In 1929, the Busch Circus toured France with a special programme featuring 31-year-old Russian lion-tamer and dancer Maria Rasputin as “daughter of the famous mad monk whose feats in Russia astonished the world.”
She of course was the daughter of the infamous Grigory Rasputin, a legendary monk who captivated the Russian Imperial family and before he was dramatically murdered by a handful of notables in December 1916.
Future generations got familiar with the name through a popular 1978 disco song by the German band Boney M, yet long before that during World War I, Rasputin had been the subject of much speculation and myth, both in the Russian press and beyond.
Reports varied but all of them were extremely negative, describing him as an evil hypnotist, a religious charlatan, a crook, and a rapist.
Maria Rasputin was eighteen when her father was killed and it wasn’t easy for her to dance on stage with actors poking fun at him in the most ridiculous of ways. Writing in her memoirs many years later, she confessed that after every show in France she would break down and weep at being forced into being part of a show that insulted her father so harshly.
She was doing it for the money – to help raise her little children - having been forced out of her country in disgrace after the 1917 revolution in her country, which had led to the abdication and eventual execution of Tzar Nicholas II and his entire family.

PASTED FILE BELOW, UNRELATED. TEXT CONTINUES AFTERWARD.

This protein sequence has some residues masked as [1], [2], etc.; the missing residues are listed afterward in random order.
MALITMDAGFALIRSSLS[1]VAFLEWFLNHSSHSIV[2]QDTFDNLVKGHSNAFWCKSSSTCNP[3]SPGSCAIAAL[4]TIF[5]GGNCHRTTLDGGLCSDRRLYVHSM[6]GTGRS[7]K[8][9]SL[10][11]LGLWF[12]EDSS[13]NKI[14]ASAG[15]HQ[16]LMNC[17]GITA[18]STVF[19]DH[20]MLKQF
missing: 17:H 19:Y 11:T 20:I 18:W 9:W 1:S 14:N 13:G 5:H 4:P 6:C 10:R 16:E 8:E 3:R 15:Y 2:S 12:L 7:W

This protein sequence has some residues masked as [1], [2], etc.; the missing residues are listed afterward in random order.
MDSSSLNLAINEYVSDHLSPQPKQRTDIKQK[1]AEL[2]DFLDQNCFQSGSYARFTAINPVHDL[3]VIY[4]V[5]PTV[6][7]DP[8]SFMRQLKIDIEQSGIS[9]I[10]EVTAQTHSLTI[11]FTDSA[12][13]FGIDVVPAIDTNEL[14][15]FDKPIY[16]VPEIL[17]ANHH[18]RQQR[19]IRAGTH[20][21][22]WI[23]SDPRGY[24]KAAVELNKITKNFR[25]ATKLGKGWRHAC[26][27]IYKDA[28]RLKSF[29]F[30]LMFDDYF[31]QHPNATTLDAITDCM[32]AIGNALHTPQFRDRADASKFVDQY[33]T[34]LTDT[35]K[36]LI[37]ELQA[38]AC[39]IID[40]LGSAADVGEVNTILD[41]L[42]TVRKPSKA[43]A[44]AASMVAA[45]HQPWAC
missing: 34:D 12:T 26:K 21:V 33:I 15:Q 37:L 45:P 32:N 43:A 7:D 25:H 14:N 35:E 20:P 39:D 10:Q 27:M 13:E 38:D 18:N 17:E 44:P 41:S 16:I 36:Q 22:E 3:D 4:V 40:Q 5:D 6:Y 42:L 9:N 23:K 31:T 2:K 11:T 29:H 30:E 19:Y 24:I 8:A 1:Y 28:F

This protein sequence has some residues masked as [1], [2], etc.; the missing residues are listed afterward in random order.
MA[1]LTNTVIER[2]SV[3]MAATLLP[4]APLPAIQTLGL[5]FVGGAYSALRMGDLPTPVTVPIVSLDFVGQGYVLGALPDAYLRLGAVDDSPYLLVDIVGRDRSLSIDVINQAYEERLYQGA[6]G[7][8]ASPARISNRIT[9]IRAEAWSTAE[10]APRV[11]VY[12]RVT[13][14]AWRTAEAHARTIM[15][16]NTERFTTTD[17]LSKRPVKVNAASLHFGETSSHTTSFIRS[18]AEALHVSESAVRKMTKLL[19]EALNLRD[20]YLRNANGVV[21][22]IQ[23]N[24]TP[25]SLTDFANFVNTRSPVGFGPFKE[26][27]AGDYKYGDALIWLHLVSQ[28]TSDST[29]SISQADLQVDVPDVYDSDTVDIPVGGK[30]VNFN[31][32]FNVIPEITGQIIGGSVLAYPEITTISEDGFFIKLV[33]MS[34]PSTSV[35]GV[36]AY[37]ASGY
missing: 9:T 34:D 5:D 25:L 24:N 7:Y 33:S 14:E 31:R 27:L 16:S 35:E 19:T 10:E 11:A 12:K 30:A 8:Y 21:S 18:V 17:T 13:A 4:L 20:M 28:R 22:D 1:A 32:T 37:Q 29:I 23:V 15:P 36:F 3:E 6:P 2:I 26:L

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The revolutionaries summoned her for questioning, asking about the royal family’s jewels, which she knew nothing about. Her story is an often-forgotten chapter of Rasputin’s life, and she would eventually settle in the United States where towards the end of her life, claimed that she too was psychic before her death in Los Angeles in 1977.
Although it’s been 107-years since Rasputin’s own death, he remains one of the most captivating and controversial figures of modern times, portrayed as recently as 2021 by Welsch actor Rhys Ifans in The King’s Man, an American-British action movie.
From peasant to the Imperial Palace
Born to a peasant family in 1869, Rasputin began his life as a wandering monk, despite having no affiliation with the Russian Orthodox Church.
In the winter of 1904, he landed in the imperial capital of St. Petersburg, where he began befriending the Russian aristocracy. The Russian elite was enchanted with the supernatural, the abnormal, and mystical, which took Rasputin far in society.
In November 1905 the 36-year-old cleric met Tzar Nicholas II and his wife at the Peterhof Palace, where he was introduced as a “man of God.” They had a single child named Alexei who suffered from haemophilia and sometime in October 1906, Rasputin promised to heal him.